Taliban fighters shot and killed 11 mountain climbers in northern Pakistan on the weekend. This attack was the first of its kind and will have repercussions on the country's tourism.
The attack on Nanga Parbat has bewildered people. "We did not expect this at all," said Eberhard Andres, who works for the German company "Hauser Exkursionen," which organizes trekking tours in Pakistan. "This is the first time something like this has happened."
Taliban extremists attacked the base camp on the west flank of Nanga Parbat and shot 11 mountain climbers - three Chinese, three Ukrainians, two Slovakians, one Lithuanian, one Nepalese and one Pakistani. The assault was "of a whole new caliber," according to Dominik Müller, head of the "Amical Alpin" agency. Kari Kobler, a Swiss expedition organizer, is also shocked over the news: "It has not been a secret that Pakistan's security situation is precarious. But not in the north of the country."
People now expect to see a drop in tourism in the region, which has been in the process of recovering from the hit taken due to the volatile security situation there.
"This has changed the entire situation," Kobler said. "This was bad for Pakistan." He said he had heard that the army would deploy a further 70,000 soldiers to the region. "But that is like a drop of water in the sea." Kobler is now considering cancelling an expedition to the mountain planned for the year 2014.
The company "Hauser Exkursionen" felt the need to respond to the shootings right away. It had planned a trip for July 8. "But that doesn't make any sense now," says Eberhard Andres. "We can't afford to go there now … but it would also be wrong to 'close down' Pakistan for the next few years."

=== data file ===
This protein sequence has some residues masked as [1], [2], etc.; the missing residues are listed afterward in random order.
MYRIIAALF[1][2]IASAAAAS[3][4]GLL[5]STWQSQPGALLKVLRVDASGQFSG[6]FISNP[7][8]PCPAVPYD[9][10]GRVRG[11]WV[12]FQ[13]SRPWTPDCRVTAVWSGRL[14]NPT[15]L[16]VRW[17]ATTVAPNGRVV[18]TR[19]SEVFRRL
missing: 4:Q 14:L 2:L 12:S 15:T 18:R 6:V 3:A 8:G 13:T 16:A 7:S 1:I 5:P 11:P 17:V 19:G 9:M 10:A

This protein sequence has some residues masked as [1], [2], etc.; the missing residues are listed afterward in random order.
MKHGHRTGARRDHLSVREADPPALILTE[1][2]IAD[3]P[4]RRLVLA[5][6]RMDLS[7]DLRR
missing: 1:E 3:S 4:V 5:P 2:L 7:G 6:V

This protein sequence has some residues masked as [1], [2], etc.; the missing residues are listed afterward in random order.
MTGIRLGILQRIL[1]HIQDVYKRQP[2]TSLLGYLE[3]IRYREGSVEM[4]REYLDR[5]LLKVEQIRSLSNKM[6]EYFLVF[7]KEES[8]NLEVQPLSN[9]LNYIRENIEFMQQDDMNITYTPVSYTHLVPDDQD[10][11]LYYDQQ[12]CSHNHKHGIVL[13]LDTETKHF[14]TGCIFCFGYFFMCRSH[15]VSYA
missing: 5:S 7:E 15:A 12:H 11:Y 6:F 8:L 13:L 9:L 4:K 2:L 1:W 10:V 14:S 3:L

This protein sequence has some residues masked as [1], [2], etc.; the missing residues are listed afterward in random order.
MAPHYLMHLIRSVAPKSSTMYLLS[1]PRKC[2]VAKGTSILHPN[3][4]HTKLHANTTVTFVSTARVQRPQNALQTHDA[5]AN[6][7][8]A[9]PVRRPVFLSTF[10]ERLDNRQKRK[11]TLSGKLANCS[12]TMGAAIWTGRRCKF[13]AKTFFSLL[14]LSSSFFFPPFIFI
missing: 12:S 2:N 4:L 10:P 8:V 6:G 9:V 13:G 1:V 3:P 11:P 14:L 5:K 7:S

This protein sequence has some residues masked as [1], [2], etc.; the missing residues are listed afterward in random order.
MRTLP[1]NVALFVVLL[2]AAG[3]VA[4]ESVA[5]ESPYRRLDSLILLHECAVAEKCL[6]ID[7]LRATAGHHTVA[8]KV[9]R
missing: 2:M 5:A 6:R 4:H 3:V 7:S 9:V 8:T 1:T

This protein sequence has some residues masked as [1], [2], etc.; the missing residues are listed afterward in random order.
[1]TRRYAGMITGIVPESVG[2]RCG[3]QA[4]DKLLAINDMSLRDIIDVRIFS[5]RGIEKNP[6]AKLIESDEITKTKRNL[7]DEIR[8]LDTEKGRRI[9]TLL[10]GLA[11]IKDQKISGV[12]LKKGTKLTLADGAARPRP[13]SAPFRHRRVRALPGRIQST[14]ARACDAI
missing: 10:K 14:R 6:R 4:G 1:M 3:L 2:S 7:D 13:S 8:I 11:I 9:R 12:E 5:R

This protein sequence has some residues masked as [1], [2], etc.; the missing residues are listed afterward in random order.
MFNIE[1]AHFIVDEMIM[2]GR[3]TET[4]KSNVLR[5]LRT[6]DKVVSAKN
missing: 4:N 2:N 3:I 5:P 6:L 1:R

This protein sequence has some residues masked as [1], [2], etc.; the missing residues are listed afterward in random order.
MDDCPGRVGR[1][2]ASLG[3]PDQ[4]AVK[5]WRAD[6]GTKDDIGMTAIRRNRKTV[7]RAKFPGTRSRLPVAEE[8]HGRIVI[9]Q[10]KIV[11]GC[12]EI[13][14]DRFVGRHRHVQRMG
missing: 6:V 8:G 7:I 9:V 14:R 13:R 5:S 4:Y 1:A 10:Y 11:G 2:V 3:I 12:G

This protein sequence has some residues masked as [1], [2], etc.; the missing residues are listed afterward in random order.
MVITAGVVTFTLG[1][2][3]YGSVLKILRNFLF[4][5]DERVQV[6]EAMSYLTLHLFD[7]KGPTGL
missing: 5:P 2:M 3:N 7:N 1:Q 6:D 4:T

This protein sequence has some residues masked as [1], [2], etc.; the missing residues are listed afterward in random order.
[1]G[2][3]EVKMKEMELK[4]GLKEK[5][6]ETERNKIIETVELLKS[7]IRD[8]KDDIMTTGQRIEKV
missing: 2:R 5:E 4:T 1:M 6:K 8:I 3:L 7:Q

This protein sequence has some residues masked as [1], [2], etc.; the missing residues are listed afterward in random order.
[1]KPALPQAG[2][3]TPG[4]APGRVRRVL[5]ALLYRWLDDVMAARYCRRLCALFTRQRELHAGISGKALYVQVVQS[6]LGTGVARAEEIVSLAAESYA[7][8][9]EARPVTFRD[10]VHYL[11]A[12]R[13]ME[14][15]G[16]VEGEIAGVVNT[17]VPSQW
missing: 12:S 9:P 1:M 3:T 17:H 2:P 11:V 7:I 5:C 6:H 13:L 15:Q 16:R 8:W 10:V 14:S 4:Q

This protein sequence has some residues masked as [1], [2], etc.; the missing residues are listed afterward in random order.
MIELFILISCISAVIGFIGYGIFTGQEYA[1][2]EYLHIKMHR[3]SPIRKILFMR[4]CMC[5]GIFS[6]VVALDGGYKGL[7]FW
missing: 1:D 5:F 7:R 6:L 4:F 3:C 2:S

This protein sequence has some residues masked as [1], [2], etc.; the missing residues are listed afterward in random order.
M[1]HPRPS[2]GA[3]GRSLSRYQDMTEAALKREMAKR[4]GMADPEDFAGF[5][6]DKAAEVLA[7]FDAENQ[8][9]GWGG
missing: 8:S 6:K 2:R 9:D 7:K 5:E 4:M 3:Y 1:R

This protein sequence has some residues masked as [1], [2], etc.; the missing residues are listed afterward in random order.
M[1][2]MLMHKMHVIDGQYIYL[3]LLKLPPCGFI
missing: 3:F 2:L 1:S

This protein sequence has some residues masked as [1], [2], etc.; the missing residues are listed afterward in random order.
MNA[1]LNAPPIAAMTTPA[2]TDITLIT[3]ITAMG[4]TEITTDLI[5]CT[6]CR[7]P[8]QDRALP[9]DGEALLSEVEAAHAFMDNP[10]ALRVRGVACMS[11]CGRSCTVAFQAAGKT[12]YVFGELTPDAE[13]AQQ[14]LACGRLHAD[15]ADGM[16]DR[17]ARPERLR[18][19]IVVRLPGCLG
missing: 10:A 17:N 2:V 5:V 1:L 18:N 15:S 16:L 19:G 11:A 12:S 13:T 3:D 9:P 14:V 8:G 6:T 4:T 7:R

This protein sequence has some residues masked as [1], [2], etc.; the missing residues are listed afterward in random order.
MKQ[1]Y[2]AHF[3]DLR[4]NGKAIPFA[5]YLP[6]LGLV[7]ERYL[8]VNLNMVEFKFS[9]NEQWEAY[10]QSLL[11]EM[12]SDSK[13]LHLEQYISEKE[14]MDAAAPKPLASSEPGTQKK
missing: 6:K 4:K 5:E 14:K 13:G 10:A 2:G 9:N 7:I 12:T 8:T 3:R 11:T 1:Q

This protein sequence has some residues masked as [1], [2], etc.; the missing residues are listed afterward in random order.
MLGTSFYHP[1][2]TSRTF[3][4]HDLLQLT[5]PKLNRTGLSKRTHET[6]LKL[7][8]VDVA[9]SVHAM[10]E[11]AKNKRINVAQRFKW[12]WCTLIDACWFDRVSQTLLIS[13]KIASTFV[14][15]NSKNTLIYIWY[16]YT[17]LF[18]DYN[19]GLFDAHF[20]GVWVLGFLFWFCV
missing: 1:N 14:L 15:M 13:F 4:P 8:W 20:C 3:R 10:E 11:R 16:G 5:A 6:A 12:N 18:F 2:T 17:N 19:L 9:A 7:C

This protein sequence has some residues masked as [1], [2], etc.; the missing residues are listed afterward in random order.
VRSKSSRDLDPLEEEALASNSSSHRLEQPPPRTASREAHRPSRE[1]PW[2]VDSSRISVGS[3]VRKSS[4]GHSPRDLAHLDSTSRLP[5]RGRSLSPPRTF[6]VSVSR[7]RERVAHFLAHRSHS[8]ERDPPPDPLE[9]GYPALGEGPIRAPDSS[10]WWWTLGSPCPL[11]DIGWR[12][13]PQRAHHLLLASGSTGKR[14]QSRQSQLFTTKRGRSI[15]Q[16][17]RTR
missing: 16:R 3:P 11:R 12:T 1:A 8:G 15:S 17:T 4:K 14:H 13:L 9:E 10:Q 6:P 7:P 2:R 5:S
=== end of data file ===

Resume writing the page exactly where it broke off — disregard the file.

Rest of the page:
He said there had already been a number of tours planned for the year 2013. Pakistan's fascinating mountain regions had been considered exclusive among trekkers and a good alternative to established routes in Nepal. "Word got round that people did not feel threatened there."
Less expensive alternative
Five of the world's 14 eight-thousanders are in Pakistan and one of them is the K2, the second-highest peak on earth. "Pakistan's mountainous region is beautiful," Amical head Dominik Müller said. "Nowhere else on earth can you find so many six, seven and eight-thousanders so close to each other."
In recent years, tourism has started to grow in Pakistan - not only because of the breathtaking scenery, but also for cost reasons. "The dream of climbing an eight-thousander is easiest to realize in Pakistan in terms of money," according to Müller, who added that China and Nepal had drastically increased their prices in the past few years.
An eight-thousander expedition in Pakistan costs from 1,500 to 2,000 euros less than in China and Nepal. There is also less paperwork than before. Whereas mountaineers and trekkers could only apply for visas in long processes in Islamabad, they can now get permission in Skardu and Chilas, two towns close to Nanga Parbat in the north of the country.
What will happen now after the attack? "We will have to see what the government does," said Müller. He was at Nanga Parbat three years ago and said the situation in the Diamir Valley was questionable. "Even back then, the clans were fighting each other."
There are no military posts there. "We were assigned an officer, but he did not end up accompanying us up the mountain."
Because of that, Müller decided to take Pakistan off his list for expeditions in 2013. "It is just too violent." This year, he says, all expedition groups taking the Karakorum Highway north received police escorts around Chilas.
Commercial organizers operating in the north of Pakistan say the area is safe. Now they have started organizing their trips by bringing travelers from Islamabad straight to Skardu by plane instead of by bus. After the attack, the German Foreign Office issued a partial travel warning for the region. The ministry in Berlin has advised travelers to Gilgit-Baltistan to inform themselves about the current security situation before going there.